“It also became clear that while the national efforts to organize were essential, so were local efforts. Every state has different restrictions, and different ways businesses needed to navigate those restrictions,” Ryan said.
Melgaard wasn’t planning to lead the venue organizing in Minnesota. But when Dayna Frank, CEO of First Avenue and president of NIVA, asked if she would be the local point person for NIVA, Melgaard agreed to do it. “I took it on tentatively,” she said. The work started from scratch, as none of Minnesota’s venues had any experience with advocacy.
“We needed to figure out how to navigate government relations, learn how to lobby, and that’s not something I think any of us had planned on,” Melgaard said. “But we’re better for it. We’re more engaged in how policy impacts our industry, and frankly, more aware of how our businesses positively impact the economy.”
But MNIVA’s story so far is one of setbacks. Last summer, when MNIVA was still getting on its feet, venues and event promoters sent a letter to Walz asking for financial help. There was no response, Melgaard said. So MNIVA refocused its work.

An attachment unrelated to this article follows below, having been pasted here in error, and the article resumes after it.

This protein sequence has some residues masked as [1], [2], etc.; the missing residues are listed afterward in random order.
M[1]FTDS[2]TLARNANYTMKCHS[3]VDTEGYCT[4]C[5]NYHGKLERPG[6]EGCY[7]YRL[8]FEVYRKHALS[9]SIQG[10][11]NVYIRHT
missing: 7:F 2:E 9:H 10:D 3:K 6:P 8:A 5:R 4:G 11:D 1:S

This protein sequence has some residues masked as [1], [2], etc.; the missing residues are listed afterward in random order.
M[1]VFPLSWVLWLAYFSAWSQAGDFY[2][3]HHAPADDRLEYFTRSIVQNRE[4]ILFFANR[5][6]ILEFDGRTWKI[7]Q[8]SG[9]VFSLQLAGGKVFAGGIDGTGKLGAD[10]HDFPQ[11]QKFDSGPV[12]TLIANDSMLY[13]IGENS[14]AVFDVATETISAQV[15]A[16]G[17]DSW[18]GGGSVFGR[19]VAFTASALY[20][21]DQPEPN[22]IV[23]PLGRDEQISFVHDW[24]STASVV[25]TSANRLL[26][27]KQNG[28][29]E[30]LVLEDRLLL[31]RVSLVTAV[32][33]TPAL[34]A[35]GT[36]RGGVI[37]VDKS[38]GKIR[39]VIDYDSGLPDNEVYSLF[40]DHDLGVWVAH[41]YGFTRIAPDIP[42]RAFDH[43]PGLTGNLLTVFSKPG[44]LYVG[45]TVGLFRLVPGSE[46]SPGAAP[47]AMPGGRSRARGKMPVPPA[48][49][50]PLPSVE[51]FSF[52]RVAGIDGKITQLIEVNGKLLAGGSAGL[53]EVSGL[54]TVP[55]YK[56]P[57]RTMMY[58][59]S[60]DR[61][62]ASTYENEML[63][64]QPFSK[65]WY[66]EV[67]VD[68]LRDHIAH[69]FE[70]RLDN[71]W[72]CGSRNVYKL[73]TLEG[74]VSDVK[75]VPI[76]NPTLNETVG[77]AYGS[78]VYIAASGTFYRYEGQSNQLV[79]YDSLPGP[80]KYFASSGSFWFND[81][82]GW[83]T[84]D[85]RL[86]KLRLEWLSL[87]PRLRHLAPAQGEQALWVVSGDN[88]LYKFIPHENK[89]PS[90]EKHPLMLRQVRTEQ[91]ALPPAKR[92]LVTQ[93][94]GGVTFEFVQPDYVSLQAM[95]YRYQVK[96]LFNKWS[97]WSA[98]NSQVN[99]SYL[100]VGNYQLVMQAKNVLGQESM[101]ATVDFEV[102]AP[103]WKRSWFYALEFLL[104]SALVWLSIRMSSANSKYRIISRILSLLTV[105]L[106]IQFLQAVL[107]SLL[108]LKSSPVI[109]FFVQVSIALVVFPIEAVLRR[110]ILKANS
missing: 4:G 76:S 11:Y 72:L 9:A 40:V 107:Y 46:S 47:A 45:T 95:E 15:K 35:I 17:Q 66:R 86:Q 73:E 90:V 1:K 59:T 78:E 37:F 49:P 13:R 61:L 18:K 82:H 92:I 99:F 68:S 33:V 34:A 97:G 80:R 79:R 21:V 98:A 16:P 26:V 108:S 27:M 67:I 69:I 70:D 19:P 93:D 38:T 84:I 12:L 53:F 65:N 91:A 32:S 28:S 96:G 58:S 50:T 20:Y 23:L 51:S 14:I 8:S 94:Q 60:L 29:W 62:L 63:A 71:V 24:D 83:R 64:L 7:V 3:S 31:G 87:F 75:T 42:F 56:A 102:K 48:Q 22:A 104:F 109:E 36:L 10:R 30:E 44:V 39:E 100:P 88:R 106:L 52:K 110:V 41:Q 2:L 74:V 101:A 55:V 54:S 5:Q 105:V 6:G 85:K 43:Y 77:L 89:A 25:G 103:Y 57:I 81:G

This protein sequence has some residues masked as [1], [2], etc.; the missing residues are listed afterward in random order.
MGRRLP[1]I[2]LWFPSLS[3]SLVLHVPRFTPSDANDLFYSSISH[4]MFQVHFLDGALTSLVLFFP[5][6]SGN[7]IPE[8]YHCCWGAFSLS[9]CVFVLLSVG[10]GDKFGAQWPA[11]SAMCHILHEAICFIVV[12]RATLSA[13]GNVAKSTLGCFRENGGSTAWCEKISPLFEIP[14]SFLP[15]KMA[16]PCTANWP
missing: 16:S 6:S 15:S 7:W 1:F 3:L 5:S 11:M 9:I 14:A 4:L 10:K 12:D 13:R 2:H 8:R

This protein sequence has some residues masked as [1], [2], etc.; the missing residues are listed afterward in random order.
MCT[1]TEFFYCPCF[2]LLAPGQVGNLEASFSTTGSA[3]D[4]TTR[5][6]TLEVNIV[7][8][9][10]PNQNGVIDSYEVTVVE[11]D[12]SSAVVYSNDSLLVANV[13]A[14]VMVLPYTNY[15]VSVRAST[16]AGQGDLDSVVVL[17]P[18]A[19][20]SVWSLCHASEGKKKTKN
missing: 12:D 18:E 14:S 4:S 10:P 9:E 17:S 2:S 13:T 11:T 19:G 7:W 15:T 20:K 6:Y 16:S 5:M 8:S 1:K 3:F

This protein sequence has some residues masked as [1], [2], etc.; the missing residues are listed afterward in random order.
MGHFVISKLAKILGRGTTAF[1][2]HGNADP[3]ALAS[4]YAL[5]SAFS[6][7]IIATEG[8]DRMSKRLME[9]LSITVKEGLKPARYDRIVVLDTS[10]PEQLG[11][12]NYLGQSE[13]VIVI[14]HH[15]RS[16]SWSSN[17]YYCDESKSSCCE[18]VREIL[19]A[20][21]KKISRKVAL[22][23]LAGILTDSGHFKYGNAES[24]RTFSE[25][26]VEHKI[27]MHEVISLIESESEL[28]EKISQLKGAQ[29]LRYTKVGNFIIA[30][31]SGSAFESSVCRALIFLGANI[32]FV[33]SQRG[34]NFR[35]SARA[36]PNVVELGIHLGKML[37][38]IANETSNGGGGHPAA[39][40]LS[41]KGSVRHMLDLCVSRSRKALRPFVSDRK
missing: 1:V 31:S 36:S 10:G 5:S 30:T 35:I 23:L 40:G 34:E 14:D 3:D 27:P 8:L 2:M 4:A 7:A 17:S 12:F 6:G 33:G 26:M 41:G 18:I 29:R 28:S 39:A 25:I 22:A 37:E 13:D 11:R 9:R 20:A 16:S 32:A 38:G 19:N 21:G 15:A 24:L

“As a group, we were in a position of understanding that there were greater needs in our state than just us, so we continued working on our efforts to see Save Our Stages legislation passed on the federal level,” she said.
But the timeline for federal help kept getting drawn out. “I think there was an assumption by everyone, including members of MNIVA, that federal assistance would have come much sooner, like last August, [or] last December,” Melgaard said.
Since the fall, MNIVA has been in regular contact with Walz’s office, the Minnesota Department of Employment and Economic Development (DEED), state legislators, and county officials to push targeted financial assistance. Melgaard says everyone is responsive to MNIVA, and yet there are no clear answers on why venues haven’t been a priority for relief. Walz’s office and several state lawmakers involved in pushing state aid to venues did not respond to requests for comment.